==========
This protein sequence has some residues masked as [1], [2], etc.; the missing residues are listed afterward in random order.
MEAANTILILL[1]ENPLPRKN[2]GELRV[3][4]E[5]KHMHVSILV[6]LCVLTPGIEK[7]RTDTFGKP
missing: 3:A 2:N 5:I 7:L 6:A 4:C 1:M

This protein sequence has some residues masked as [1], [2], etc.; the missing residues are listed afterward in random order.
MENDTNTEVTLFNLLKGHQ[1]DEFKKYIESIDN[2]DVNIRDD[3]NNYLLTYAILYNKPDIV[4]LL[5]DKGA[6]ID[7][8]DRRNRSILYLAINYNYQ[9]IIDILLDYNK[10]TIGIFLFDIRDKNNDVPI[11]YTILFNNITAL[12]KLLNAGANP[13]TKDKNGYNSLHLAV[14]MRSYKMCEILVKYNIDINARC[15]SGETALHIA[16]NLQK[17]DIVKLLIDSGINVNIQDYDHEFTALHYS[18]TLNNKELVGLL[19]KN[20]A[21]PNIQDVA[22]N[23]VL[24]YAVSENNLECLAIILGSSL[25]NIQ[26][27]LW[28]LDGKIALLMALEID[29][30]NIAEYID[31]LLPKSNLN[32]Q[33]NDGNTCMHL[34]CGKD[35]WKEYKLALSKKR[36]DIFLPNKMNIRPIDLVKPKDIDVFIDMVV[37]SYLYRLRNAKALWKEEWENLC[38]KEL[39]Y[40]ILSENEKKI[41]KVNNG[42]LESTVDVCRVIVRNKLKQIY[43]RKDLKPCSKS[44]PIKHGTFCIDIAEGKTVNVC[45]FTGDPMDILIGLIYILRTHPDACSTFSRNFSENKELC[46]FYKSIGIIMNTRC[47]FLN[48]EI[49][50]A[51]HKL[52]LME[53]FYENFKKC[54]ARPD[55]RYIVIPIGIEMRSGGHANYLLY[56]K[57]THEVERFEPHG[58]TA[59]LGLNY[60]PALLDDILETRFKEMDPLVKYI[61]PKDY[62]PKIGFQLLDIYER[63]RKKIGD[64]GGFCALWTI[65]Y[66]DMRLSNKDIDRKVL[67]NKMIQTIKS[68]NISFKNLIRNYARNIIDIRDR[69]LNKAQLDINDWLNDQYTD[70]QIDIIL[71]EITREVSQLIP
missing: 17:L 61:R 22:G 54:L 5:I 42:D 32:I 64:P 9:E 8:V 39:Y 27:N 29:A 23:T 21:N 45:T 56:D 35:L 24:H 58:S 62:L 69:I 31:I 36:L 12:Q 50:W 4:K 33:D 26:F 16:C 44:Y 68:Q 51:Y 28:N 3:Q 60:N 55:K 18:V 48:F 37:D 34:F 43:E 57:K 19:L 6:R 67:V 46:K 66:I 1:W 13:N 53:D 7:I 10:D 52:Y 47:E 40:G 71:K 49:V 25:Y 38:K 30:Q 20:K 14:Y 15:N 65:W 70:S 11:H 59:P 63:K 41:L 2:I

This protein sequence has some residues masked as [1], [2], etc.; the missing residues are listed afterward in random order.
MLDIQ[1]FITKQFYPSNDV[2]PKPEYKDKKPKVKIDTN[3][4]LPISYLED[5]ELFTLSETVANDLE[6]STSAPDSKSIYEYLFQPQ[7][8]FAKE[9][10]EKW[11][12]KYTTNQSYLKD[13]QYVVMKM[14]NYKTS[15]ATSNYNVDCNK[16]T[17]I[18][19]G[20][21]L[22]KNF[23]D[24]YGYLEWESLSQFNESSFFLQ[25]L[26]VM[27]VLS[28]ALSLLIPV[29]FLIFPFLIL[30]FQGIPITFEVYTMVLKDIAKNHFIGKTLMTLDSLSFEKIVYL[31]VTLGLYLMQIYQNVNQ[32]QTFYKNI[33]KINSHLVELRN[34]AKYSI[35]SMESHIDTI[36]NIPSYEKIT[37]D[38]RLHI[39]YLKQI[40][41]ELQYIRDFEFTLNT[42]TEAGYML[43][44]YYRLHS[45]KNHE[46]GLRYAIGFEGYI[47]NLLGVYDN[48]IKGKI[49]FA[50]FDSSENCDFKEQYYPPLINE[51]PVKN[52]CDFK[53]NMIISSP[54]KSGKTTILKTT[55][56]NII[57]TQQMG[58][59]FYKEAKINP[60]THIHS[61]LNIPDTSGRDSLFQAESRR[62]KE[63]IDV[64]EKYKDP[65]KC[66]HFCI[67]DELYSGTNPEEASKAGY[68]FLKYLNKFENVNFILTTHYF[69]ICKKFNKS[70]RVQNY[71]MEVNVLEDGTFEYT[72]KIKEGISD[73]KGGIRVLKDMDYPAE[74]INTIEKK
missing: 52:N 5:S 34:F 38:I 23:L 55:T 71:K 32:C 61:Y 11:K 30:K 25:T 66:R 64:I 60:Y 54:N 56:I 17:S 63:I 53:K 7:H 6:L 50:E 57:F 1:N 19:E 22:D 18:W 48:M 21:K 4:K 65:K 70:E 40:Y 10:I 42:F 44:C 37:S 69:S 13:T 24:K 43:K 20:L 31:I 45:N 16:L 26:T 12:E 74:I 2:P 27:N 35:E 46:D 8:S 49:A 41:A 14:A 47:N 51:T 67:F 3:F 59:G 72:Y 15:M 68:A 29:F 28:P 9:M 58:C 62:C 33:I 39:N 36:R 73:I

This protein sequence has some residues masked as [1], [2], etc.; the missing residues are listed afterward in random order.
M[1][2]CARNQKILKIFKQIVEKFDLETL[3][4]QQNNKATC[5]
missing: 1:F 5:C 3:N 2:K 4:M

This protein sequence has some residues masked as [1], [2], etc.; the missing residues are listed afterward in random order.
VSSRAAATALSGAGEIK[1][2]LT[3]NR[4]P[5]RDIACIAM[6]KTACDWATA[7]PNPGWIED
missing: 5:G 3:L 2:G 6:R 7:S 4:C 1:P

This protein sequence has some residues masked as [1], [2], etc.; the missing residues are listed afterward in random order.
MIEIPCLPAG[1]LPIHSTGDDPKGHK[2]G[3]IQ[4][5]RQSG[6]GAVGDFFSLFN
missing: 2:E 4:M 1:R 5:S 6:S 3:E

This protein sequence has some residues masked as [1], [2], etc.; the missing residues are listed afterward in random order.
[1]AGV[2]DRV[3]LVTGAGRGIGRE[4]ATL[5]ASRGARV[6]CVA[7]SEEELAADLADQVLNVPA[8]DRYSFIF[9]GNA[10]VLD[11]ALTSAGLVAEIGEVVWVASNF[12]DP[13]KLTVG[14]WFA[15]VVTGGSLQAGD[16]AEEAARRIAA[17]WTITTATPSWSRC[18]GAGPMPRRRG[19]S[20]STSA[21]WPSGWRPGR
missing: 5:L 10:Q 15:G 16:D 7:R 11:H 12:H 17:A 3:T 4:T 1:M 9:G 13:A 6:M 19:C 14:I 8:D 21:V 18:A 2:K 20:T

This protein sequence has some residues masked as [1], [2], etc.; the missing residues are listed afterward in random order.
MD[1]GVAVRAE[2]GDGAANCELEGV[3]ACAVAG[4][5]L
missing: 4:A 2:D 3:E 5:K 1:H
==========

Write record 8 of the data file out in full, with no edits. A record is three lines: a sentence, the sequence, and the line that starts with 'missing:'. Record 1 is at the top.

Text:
This protein sequence has some residues masked as [1], [2], etc.; the missing residues are listed afterward in random order.
MD[1]GVAVRAE[2]GDGAANCELEGV[3]ACAVAG[4][5]L
missing: 4:A 2:D 3:E 5:K 1:H